Arguments - Data Quality
|The statistics on
meat consumption in China necessary to calculate China's (future) food demand are
sufficiently reliable. There are some inconsistencies between (official) meat production
statistics and data on per capita meat consumption from household surveys. However, the
overall trend is clear. All statistics indicate that the consumption of meat has increased
significantly in both urban and rural areas; the only discrepancy lies in the amount of
assessing the quality of statistics on change in diet, two questions are crucial:
||What data sources are
available to analyze change in diet in China?
||How reliable are the
|What data sources are available?
three major sources of (statistical) information on diet change in China. First, we can
analyze agricultural production statistics by commodity, such as the harvested amount of
wheat, rice, vegetables, fruits, or meat. These statistics are readily available from the
Chinese Statistical Yearbook, and they can give us a good idea of the trends in China's
Second, we can analyze data from Chinese household surveys. They include information on
the amount of certain food items actually available on average for consumption.
Finally, we can use so-called food balance sheets, which not only provide domestic
production statistics for the major primary commodities, but also quantify the (domestic)
utilization of these commodities within a food system. For instance, for each commodity,
they take into account the amount of feed, waste, and industrial processing, all of which
reduce the amount that is available for direct human consumption. These food balance
sheets have the great advantage that by definition they balance all sources of supply with
all utilization of the commodities.
|How reliable are the data?
data for various agricultural commodities, such as rice, wheat, or meat, are probably
quite reliable in China. However, these statistics do not indicate what amounts of various
commodities are actually available for human consumption. They do not include net imports
of these commodities, and they do not take into account all uses of the commodities -
including their use as seeds, as animal feed, and as products for non-food processing, in
addition to their use for direct human consumption.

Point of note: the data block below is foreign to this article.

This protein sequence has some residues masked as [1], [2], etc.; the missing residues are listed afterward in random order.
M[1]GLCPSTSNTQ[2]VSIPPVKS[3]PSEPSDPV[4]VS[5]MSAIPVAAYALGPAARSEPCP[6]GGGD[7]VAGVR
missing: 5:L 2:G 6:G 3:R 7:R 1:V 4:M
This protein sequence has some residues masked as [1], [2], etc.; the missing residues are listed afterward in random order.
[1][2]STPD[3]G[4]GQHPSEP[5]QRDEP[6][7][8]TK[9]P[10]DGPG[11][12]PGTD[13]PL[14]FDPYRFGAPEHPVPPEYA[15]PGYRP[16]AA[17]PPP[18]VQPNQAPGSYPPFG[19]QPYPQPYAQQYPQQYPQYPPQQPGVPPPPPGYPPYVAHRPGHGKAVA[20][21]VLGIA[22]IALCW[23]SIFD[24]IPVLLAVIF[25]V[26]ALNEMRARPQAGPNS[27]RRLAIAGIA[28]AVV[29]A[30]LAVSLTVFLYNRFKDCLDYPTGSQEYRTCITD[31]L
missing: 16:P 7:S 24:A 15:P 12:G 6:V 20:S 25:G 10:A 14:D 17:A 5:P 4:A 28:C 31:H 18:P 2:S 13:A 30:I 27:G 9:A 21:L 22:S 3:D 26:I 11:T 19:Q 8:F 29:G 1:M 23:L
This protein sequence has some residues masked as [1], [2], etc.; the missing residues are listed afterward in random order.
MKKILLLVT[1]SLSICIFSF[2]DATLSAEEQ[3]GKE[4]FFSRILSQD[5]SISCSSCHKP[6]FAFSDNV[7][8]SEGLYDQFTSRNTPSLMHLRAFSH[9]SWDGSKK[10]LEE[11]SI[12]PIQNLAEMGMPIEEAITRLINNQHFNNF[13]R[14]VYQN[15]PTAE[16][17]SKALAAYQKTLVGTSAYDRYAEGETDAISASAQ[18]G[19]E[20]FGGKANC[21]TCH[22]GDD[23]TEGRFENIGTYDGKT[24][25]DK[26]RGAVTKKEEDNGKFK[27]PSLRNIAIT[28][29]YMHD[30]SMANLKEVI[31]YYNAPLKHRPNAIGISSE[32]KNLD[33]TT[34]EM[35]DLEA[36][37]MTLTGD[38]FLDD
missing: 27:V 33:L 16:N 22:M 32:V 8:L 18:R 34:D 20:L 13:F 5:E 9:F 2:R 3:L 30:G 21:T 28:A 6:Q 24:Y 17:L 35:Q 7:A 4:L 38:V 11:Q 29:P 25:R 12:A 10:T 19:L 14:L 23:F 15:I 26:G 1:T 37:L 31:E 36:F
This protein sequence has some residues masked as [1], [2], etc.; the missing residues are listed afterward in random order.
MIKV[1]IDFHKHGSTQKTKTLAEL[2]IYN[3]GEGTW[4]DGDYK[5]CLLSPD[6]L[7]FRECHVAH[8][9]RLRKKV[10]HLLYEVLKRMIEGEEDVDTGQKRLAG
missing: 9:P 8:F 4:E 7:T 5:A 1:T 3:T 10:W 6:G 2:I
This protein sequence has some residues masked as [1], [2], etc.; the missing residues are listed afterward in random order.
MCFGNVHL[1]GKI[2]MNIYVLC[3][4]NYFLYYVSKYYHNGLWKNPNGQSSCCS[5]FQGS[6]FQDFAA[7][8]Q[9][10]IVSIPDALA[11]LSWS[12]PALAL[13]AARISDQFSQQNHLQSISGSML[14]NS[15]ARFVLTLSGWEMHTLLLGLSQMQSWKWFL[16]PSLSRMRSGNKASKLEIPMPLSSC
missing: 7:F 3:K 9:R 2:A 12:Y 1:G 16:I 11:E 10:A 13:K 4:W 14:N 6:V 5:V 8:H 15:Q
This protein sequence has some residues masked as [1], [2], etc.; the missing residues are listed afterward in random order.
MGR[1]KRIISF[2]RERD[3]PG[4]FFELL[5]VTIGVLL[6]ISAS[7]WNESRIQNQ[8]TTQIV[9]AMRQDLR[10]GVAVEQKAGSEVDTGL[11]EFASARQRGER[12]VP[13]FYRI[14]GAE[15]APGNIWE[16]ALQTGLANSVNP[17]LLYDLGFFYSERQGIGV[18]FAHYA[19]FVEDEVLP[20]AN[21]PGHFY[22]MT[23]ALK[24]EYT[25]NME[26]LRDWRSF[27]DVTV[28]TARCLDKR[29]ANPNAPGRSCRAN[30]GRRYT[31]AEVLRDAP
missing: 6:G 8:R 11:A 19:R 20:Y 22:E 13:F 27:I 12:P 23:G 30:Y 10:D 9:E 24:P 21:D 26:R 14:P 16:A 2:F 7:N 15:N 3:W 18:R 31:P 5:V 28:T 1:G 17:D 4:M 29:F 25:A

surveys should provide the most accurate representation of China's food supply. There are,
however, some methodological problems: household consumption statistics require that
household members provide a detailed, complete, and accurate account of the foods they
have consumed during a certain period, both at home and in restaurants. It is doubtful
that all the households interviewed are able to provide this information. With this in
mind, it is not surprising that available food consumption statistics based on Chinese
household surveys are somewhat inconsistent with official production data.
food balance sheets should take into account the complete food chain, from the field to
supply in the shops. They are an accounting scheme that balances, for each agricultural
commodity, production, exports, imports, overall domestic supply, use as feed or seeds,
waste, inventory change, and direct use for human consumption. The FAO has developed food
balance sheets for all countries in the world. The data have been available from the
FAOSTAT system since the early 1960s. The balances are based on official data reported by
the countries. The FAO extensively cross-checks these data and makes adjustments where
necessary, so the food balance sheets are usually considered to be quite accurate.
Ideally, the FAO food balance sheet on China should provide a complete macrodescription of
the national food system. However, the balance sheets can be only as good as the primary
statistical information. Unfortunately, these detailed statistical data - especially
information on the amount of waste - are not always available for all commodities. Missing
data have to be estimated so that the sheet can be balanced. Such estimations inevitably
introduce inaccuracies. Moreover, food balance sheets only describe the overall national
supply; they do not take into account regional variations, which are probably substantial.
Another disadvantage of food balance sheets is that they only provide data for the
domestic food supply. They do not indicate how much of this overall supply
actually reaches the consumer. They also cannot distinguish the supply of urban and rural,
or poor and rich households.
cross-check the various sources of statistical information on food consumption in China,
some inconsistencies become obvious. For instance, if we multiply per capita meat
consumption from the household surveys by the population size, we do not get a total meat
consumption that matches the total domestic supply (see Table 1). These inconsistencies
might be caused by incorrect responses to the survey, by a sample that is not
representative of the whole population, by differences in commodity classification, or by
incorrect production statistics. However, despite these inconsistencies, it is obvious
that all available data point toward a significant change in diet in China.
Diet Change: Trends
Impact Data Quality Prediction Error Intervention Possibilities Intervention Costs
Revision 2.0 (First revision published in 1999)
- Copyright © 2011 by Gerhard K. Heilig. All rights reserved. (First revision: Copyright © 1999 by IIASA.)